At the trial of a petition under G. L. c. 208, Section 30, by a divorced husband to restrain his former wife from removing their minor child from the Commonwealth, there was no abuse of discretion on the part of the probate judge in allowing a motion to amend the petition to one under Section 28 to secure an award of custody of the child to the petitioner, the merits of which by agreement of counsel were heard at the resumption of the trial on a specified date shortly after allowance of the motion. [454-455]
At the trial of a proceeding in a Probate Court under G. L. c. 208, Section 28, by a divorced husband against his former wife to secure custody of their minor child, the wife did not lose her claimed privilege under c. 233, Section 20B, inserted by St. 1968, c. 418, to prevent psychotherapists as witnesses from disclosing communications recording conversations between them and her relative to the diagnosis or treatment of her mental or emotional condition merely because the communications were part of a hospital record [455-456]; nor was the application of such privilege excluded by (e) of c. 233, Section 20B, where the procedure prescribed therein was not followed by the psychotherapists or the judge [456-457]; and heavy reliance by the judge on the communications rendered the error in their admission in evidence prejudicial .
PETITION filed in the Probate Court for the county of Suffolk on August 22, 1969.
A motion to amend the petition was allowed and the case was heard by Mahoney, J.
John H. Henn (Jerome Preston, Jr., with him) for Barbara W. Usen.
Gerald Gillerman (Steven R. Kaye & Joseph B. Abrams with him) for Richard S. Usen.
BRAUCHER, J. This is an appeal by the mother of a minor child from a decree entered in the Probate Court removing
the child from her custody and awarding custody to the father. She claims the following errors: (1) The judge permitted at trial an amendment of a petition to restrain removal of the child from the Commonwealth under G. L. c. 208, Section 30, transforming it into a petition for change of custody under G. L. c. 208, Section 28. (2) The judge admitted testimony of the mother's psychotherapist without compliance with the requirements of G. L. c. 233, Section 20B. In addition, she claims that the decree is not adequately supported by the evidence and the subsidiary findings. The judge made a report of material facts and the evidence is reported.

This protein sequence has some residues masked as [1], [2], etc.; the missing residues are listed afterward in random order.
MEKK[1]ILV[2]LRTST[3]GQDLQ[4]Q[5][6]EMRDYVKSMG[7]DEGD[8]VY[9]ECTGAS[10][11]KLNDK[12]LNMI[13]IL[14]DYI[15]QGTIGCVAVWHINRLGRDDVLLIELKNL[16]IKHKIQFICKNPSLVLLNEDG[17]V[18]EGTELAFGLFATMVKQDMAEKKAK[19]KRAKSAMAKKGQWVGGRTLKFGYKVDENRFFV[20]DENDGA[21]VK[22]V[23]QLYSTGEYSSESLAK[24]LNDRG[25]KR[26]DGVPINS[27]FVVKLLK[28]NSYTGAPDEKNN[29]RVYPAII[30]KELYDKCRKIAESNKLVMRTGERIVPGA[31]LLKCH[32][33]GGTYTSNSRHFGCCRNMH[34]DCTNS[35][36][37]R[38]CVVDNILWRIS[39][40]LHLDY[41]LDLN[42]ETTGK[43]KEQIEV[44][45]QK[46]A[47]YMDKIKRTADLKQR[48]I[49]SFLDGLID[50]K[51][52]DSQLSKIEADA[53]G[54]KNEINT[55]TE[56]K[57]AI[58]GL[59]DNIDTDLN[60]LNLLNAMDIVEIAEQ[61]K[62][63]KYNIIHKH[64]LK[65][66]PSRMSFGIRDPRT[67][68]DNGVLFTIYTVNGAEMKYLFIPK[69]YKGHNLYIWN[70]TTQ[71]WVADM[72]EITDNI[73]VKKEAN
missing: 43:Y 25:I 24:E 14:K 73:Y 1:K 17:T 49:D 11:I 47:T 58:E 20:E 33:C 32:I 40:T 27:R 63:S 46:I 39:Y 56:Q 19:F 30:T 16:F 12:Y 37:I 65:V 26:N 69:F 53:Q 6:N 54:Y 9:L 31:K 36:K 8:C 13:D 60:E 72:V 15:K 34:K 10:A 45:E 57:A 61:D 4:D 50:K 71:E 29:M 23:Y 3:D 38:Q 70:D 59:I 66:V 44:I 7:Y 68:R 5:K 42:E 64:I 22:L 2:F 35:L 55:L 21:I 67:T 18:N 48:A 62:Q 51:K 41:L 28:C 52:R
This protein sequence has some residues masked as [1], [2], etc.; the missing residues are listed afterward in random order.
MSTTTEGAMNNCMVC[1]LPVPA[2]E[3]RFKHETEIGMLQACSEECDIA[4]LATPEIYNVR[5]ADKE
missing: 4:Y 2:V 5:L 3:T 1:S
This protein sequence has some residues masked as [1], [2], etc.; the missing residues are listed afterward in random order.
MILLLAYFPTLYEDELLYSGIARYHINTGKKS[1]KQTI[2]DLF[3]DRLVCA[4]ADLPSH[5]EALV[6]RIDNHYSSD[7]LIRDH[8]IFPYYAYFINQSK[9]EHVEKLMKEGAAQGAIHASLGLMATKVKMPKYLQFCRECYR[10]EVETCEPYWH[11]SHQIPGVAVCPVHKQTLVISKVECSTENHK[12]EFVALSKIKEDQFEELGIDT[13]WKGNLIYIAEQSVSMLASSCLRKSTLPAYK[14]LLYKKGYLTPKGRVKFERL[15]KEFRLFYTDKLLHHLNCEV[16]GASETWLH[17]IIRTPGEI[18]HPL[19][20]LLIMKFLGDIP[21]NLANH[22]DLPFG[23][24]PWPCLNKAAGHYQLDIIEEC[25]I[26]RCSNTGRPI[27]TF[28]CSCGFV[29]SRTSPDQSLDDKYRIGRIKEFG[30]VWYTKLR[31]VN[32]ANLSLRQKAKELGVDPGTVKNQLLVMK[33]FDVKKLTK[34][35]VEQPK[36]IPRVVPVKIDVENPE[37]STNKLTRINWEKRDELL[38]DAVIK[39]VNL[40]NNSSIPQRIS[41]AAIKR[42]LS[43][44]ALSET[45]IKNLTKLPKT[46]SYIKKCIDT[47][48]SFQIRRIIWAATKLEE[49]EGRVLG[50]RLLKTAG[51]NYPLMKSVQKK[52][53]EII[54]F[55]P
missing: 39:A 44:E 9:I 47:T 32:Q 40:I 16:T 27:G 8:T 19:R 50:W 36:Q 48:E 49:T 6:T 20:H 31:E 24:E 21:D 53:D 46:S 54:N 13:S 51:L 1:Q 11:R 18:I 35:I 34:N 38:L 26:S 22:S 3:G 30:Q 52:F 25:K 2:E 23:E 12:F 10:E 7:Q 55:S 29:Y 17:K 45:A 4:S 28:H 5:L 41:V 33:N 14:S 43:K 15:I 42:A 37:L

1. The parties were divorced on December 9, 1966, and custody of the child was awarded to the mother. On August 22, 1969, the father filed a petition for an order temporarily restraining the mother from removing the child from the Commonwealth. On August 26, 1969, the temporary restraining order prayed for was issued and temporary custody was awarded to the father but, by agreement, physical custody remained with the mother pending trial. On Friday, September 26, 1969, at the trial, the father moved to amend the petition to seek award of custody to him.
Over the mother's objection and exception, the judge allowed the motion to amend, "with the provision that this case will be put over to the first part of the week until you have an opportunity to produce evidence that you want and the type of evidence that you are required to present." Later on the same day, Friday, counsel for the mother (not her counsel on this appeal) agreed that the trial should resume Monday morning, if he were allowed "to answer the call of the list in Middlesex." Counsel for the father agreed to this, and the trial reconvened Monday, September 29, 1969, and lasted through Thursday, October 2, 1969.